At his cramped desk under the astrodome, the navigator looks

thousands of light-years everywhere but down. He gets a celestial fix,

measuring head-winds; checking the log; plotting wind-speed,

altitude, drift in a circle of protractors, slide-rules, and pencils.

Grass Will Grow

by Jonathan Kariara

‘Grass will grow’ by Jonathan Kariara is a beautiful poem addressed to God and concerned with loss and a speaker’s reaction to it.

Despite the pain and suffering expressed, there's an underlying confidence in the natural order and the process of healing. This confidence allows the speaker to endure and to find hope, even in the face of overwhelming loss.

If you should take my child Lord

Give my hands strength to dig his grave

cover him with earth

Lord send a little rain


Self-Portrait in a Convex Mirror

by John Ashbery

‘Self-Portrait in a Convex Mirror’ by John Ashbery manifests art’s struggle to capture the multifaceted self.

There are a few subtle meanderings of confidence in the poem, like when the poet talks about the artist's willingness to expose their self-portrait to scrutiny, which implies a level of confidence in their artistic expression, even when revealing vulnerabilities. This confidence extends to the courage to share one's self-representation with others.

As Parmigianino did it, the right hand

Bigger than the head, thrust at the viewer

And swerving easily away, as though to protect

What it advertises. A few leaded panes, old beams,


All You Have is a Country

by Ha Jin

“All You Have is A Country” by Ha Jin explores patriotism and how it can be negatively ingrained into someone’s personality.

While a great deal can be interpreted from the lines, the poet's tone is overwhelmingly confident. He knows what he wants to convey and does it so that readers can't help but walk away, feeling that he's right in his assertions about China and the Chinese identity.

You are so poor that all you have is a country.

Whenever you open your mouth

you talk about the country

to which you can no longer return.


by John Burroughs

‘Waiting’ by John Burroughs is an interesting, powerful poem written by a poet born in the mid-19th century. It asserts his, or a persona’s opinion about his fate. 

The speaker is entirely confident in his opinion about the future. He knows that he has good things ahead of him and isn't worried about making anything happen in his life.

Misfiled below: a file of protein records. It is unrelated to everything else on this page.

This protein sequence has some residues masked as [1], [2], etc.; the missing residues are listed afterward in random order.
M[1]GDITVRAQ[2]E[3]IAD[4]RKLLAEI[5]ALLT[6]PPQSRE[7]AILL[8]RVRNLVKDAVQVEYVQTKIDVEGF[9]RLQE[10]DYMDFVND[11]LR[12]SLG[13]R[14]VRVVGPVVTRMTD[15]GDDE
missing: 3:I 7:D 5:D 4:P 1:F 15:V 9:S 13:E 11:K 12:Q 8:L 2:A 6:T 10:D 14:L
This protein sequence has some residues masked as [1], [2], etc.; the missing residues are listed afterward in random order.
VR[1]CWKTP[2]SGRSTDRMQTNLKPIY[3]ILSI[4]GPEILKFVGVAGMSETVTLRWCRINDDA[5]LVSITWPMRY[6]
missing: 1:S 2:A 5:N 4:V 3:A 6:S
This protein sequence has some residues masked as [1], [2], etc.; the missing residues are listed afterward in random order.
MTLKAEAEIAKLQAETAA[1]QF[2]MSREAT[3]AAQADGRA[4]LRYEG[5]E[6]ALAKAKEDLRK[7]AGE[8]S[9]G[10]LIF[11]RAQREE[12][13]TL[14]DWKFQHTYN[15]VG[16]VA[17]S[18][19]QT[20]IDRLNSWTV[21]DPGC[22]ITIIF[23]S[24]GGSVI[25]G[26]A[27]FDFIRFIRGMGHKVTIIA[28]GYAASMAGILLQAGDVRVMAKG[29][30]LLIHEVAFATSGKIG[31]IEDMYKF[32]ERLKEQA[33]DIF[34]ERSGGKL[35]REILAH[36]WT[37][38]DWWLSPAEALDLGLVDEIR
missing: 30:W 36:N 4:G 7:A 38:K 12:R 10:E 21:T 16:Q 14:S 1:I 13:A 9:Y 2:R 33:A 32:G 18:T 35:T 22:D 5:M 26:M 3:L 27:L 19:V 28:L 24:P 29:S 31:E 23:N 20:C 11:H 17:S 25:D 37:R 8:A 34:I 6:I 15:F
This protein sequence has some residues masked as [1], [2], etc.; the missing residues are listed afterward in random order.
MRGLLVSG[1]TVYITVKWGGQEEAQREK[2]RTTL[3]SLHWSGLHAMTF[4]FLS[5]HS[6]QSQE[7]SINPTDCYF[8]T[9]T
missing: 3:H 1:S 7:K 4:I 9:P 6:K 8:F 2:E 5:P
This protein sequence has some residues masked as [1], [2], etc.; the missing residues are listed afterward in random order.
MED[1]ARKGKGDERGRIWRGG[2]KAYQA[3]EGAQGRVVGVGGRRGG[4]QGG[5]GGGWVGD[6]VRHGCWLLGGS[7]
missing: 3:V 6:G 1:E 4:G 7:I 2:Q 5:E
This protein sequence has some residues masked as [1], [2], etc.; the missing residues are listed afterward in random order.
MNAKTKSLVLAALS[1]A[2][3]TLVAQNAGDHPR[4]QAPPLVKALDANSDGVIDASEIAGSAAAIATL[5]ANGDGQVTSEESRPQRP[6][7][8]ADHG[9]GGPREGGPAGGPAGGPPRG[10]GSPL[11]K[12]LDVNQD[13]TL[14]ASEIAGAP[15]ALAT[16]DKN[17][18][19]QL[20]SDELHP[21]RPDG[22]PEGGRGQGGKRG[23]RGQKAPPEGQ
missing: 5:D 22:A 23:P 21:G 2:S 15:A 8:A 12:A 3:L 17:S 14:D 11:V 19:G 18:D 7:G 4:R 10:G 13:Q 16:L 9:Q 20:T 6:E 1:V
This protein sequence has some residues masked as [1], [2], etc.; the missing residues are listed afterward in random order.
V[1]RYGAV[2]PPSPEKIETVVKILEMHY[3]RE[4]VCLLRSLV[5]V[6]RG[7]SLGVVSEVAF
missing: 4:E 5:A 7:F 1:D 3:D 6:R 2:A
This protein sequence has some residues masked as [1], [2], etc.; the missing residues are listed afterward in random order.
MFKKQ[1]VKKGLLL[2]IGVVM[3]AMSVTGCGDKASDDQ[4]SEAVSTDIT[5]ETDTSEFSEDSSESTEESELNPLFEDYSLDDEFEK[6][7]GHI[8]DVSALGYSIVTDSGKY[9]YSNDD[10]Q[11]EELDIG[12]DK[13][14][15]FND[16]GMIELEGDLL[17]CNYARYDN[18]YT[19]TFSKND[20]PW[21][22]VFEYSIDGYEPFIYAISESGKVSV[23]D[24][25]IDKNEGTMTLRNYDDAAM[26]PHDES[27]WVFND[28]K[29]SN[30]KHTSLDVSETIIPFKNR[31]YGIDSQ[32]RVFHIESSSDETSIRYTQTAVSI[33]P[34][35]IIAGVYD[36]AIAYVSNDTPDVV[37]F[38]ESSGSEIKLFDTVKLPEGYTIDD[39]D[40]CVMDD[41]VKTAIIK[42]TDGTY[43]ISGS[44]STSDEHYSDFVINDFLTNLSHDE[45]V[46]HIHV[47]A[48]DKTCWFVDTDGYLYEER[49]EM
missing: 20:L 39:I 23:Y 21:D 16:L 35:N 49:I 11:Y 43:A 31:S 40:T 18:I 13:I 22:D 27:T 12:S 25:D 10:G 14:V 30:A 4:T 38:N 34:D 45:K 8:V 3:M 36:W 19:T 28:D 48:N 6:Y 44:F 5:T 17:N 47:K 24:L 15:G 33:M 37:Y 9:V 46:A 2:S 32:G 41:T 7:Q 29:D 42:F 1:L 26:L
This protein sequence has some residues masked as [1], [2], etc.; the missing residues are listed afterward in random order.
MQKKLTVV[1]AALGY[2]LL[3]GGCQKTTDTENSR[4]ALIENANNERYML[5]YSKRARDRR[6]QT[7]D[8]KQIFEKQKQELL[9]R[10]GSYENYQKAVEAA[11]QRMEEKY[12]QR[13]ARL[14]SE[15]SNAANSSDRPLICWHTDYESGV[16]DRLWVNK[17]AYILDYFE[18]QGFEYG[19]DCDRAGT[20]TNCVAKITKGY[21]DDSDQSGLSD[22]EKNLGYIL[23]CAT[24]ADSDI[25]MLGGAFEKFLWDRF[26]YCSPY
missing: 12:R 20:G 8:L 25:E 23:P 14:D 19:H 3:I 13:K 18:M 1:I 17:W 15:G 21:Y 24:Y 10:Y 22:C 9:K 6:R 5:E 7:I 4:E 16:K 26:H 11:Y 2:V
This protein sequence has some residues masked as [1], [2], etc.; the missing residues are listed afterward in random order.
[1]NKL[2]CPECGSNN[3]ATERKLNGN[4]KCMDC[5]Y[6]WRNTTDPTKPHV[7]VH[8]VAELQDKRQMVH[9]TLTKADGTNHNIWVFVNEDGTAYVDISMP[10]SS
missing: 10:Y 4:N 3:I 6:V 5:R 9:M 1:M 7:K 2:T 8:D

Serene, I fold my hands and wait,

Nor care for wind, nor tide, nor sea;

I rave no more 'gainst time or fate,

For, lo! my own shall come to me.

Anne Rutledge

by Edgar Lee Masters

‘Anne Rutledge’ by Edgar Lee Masters is an epitaph based on the life of someone who knew and loved Abraham Lincoln in her youth.

The speaker is confident in her beliefs and her feelings for Abraham Lincoln.

Out of me unworthy and unknown

The vibrations of deathless music;

“With malice toward none, with charity for all.”

Out of me the forgiveness of millions toward millions,

Because I could not stop for Death

by Emily Dickinson

‘Because I could not stop for death,’ Dickinson’s best-known poem, is a depiction of one speaker’s journey into the afterlife with personified “Death” leading the way.

This poem demonstrates a sense of confidence and acceptance towards the inevitable journey towards death. Her calm and composed demeanor reflect a belief in the natural order of life and death, offering a compelling perspective on the human experience.

Because I could not stop for Death –

He kindly stopped for me –

The Carriage held but just Ourselves –

And Immortality.

O snail

by Kobayashi Issa

‘O snail’ by Kobayashi Issa is a well-known poem that celebrates nature while also inspiring readers to take their time to overcome great obstacles. 

The snail's steady progress and determination reflect a quiet confidence in its abilities. Issa's poem serves as a reminder that self-belief and confidence, no matter how subtle, are vital in navigating life's challenges.

O snail,

climb Mt. Fuji,

but slowly, slowly

The Heart asks Pleasure – first

by Emily Dickinson

‘The heart asks pleasure first’ by Emily Dickinson depicts the needs of the heart. They are highly changeable and include pleasure and excuse from pain.

Dickinson is confident in her understanding of love and pain in this poem.

The Heart asks Pleasure—first—

And then—Excuse from Pain—

And then—those little Anodynes

That deaden suffering—